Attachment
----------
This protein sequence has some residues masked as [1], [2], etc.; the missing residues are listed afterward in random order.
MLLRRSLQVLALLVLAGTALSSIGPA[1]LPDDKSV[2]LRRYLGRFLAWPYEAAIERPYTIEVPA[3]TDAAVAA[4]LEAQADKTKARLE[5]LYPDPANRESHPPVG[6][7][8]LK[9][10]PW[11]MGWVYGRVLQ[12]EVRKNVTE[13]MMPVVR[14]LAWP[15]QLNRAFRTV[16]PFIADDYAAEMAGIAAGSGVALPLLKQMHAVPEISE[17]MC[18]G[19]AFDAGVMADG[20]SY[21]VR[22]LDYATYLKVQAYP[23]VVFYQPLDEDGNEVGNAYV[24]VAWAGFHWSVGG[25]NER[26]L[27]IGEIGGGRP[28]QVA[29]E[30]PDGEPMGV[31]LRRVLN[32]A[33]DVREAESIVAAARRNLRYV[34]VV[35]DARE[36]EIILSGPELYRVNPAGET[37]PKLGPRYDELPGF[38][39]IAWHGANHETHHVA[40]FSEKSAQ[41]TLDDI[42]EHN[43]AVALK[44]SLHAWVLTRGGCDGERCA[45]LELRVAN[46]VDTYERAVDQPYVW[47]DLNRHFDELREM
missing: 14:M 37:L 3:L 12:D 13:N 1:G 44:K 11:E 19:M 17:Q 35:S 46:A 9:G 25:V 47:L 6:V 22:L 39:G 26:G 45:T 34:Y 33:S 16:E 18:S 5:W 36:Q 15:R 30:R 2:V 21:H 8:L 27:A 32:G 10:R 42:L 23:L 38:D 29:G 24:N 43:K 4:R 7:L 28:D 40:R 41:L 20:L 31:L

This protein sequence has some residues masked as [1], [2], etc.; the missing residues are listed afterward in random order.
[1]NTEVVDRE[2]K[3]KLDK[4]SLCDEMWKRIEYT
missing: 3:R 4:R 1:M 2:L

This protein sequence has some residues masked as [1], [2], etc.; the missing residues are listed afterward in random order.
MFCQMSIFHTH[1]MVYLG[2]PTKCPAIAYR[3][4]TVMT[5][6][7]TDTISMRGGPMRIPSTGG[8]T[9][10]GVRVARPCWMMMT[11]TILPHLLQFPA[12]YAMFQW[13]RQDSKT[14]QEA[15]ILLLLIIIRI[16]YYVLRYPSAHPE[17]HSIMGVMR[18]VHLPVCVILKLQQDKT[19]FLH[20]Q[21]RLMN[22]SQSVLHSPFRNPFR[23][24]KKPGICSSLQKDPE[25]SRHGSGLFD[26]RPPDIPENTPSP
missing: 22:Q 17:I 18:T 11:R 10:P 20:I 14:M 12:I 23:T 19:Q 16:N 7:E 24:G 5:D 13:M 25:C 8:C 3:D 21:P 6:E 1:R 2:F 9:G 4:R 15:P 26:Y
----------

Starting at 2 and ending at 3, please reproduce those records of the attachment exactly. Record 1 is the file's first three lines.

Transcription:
This protein sequence has some residues masked as [1], [2], etc.; the missing residues are listed afterward in random order.
[1]NTEVVDRE[2]K[3]KLDK[4]SLCDEMWKRIEYT
missing: 3:R 4:R 1:M 2:L

This protein sequence has some residues masked as [1], [2], etc.; the missing residues are listed afterward in random order.
MFCQMSIFHTH[1]MVYLG[2]PTKCPAIAYR[3][4]TVMT[5][6][7]TDTISMRGGPMRIPSTGG[8]T[9][10]GVRVARPCWMMMT[11]TILPHLLQFPA[12]YAMFQW[13]RQDSKT[14]QEA[15]ILLLLIIIRI[16]YYVLRYPSAHPE[17]HSIMGVMR[18]VHLPVCVILKLQQDKT[19]FLH[20]Q[21]RLMN[22]SQSVLHSPFRNPFR[23][24]KKPGICSSLQKDPE[25]SRHGSGLFD[26]RPPDIPENTPSP
missing: 22:Q 17:I 18:T 11:R 10:P 20:I 14:M 12:I 23:T 19:Q 16:N 7:E 24:G 5:D 13:M 25:C 8:C 3:D 21:P 6:E 1:R 2:F 9:G 4:R 15:P 26:Y